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Dickensian England lives on in Australia



1838 saw the publication of Charles Dickens' tale of institutionalised child abuse, Oliver Twist. Dickens' work is still used to aid understanding of the trauma arising from poverty, and the suffering of children at the hands of individuals and within institutional settings.

Mark Lester in Oliver Twist movieI suspect that in broader Australian society we assume that Dickensian attitudes to children have evolved. Certainly, each Australian state and territory has a system of government-based child protection. Further, in 1990 the Commonwealth government ratified the UN Convention on the Rights of the Child and the Australian Human Rights Commission is responsible for protecting and promoting children's rights under the Australian Human Rights Commission Act 1986 (Cth).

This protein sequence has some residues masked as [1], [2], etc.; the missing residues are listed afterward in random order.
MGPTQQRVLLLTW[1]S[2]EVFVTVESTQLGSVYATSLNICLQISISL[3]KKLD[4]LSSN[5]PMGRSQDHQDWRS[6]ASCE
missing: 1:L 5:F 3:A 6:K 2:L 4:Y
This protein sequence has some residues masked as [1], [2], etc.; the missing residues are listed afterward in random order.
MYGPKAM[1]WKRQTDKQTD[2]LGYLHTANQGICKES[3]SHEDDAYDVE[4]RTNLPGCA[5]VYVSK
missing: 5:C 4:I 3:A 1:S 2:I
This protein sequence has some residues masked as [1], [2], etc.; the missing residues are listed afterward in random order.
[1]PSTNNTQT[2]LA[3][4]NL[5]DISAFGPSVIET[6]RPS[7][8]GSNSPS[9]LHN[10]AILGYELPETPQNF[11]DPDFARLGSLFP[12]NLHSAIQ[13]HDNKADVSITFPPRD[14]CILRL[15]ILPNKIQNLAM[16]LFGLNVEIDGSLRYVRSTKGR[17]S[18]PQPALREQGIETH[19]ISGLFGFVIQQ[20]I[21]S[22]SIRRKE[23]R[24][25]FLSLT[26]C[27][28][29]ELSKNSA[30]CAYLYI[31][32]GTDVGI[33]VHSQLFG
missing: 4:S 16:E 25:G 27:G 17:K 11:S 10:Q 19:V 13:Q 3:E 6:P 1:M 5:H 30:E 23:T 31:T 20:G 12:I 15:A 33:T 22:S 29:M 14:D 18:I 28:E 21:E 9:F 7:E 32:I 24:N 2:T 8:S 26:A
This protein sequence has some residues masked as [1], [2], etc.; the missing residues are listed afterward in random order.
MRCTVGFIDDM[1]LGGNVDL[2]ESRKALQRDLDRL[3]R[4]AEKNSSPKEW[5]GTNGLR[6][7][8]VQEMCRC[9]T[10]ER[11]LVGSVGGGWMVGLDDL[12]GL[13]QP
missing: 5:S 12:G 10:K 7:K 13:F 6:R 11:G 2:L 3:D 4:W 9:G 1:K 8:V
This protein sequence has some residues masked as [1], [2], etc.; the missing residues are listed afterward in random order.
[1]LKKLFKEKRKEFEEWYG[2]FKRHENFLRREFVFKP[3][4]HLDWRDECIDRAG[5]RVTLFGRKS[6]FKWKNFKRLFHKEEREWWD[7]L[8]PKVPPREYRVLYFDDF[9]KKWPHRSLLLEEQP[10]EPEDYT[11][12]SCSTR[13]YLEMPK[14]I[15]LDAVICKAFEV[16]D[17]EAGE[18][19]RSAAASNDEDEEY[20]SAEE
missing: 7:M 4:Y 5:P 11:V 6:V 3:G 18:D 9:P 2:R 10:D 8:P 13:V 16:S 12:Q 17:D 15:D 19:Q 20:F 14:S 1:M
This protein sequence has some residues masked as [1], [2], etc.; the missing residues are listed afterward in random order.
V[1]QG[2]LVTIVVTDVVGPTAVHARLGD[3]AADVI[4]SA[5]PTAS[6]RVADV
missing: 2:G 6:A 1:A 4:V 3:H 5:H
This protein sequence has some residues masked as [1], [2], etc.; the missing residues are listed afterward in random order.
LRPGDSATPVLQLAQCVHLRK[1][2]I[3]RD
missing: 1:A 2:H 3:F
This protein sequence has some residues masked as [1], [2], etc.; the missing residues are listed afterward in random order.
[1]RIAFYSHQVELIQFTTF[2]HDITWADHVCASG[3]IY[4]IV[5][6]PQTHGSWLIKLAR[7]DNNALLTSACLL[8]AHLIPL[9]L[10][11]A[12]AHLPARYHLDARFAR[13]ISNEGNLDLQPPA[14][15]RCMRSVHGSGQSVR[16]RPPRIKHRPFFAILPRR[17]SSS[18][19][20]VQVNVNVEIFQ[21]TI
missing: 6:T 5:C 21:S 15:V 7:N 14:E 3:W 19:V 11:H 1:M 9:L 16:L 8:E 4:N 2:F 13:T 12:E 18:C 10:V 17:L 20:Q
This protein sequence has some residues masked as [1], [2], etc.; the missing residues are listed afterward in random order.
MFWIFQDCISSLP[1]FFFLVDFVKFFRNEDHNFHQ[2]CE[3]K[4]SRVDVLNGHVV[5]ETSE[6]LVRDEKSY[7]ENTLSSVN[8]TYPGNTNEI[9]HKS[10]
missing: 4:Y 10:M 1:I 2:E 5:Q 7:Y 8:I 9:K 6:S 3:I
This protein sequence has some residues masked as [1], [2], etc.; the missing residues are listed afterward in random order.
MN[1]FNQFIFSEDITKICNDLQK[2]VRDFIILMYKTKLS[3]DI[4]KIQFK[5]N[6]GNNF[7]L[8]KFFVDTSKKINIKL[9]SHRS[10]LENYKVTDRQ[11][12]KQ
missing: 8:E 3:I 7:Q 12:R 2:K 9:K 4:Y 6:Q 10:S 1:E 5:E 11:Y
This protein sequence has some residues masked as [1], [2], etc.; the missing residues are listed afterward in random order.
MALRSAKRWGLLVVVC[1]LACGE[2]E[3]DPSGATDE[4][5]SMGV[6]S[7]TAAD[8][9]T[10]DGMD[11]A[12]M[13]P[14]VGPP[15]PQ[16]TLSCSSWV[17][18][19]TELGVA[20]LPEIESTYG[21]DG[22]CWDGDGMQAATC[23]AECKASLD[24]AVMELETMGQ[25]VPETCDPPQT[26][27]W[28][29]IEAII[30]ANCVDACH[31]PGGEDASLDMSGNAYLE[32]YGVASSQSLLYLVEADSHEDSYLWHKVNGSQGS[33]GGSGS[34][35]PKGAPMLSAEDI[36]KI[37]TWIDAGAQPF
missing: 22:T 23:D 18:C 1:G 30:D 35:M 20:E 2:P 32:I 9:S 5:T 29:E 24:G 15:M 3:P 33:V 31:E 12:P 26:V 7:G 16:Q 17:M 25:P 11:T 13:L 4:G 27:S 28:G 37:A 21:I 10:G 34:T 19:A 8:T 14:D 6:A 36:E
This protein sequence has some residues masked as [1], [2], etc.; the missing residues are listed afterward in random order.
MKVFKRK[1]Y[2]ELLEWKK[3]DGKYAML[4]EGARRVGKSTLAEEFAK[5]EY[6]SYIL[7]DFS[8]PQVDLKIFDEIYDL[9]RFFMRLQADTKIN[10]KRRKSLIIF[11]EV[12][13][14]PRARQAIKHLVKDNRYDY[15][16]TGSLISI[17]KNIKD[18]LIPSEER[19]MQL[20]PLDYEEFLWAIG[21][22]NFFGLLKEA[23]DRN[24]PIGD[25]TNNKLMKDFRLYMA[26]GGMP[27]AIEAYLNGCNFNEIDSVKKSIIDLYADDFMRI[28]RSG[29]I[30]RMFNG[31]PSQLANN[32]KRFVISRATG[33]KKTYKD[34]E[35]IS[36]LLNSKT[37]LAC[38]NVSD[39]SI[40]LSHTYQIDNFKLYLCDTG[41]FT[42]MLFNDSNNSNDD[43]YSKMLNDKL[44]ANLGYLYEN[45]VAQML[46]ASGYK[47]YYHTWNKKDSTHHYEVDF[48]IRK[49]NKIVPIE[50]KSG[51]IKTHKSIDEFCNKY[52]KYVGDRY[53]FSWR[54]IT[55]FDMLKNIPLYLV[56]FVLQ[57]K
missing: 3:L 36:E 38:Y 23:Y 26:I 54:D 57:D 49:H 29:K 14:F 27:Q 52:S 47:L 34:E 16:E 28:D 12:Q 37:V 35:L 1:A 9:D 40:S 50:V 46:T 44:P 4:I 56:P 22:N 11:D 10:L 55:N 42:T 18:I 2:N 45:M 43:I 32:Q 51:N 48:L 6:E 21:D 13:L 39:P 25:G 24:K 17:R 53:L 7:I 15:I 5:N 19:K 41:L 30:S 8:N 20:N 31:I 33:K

Aligned with the sentiments behind child protection, society's image of children and childhood is idyllic. We seek to create a safe haven for our children, protecting them from both real and imagined dangers. We hover over them as infants, at school, and even once they are adults at university.

Yet beneath this veneer of conspicuous concern for child welfare — and I do think that it is a veneer only — lies a substratum of deeply ambivalent, even malevolent, attitudes towards children with a distinctly Dickensian flavour.

Recent decades have seen a series of royal commissions and inquiries into the abuse of children in various contexts, notably Bringing Them Home: The Stolen Children Report (1997), the Forde Inquiry into Abuse of Children in Queensland Institutions (1999), Lost Innocents: Righting the Record Senate Inquiry into British Child Migrants (2001), Little Children are Sacred Inquiry into Protection of Aboriginal Children from Sexual Abuse (2007), and the inquiry into Institutional Responses to Sex Abuse.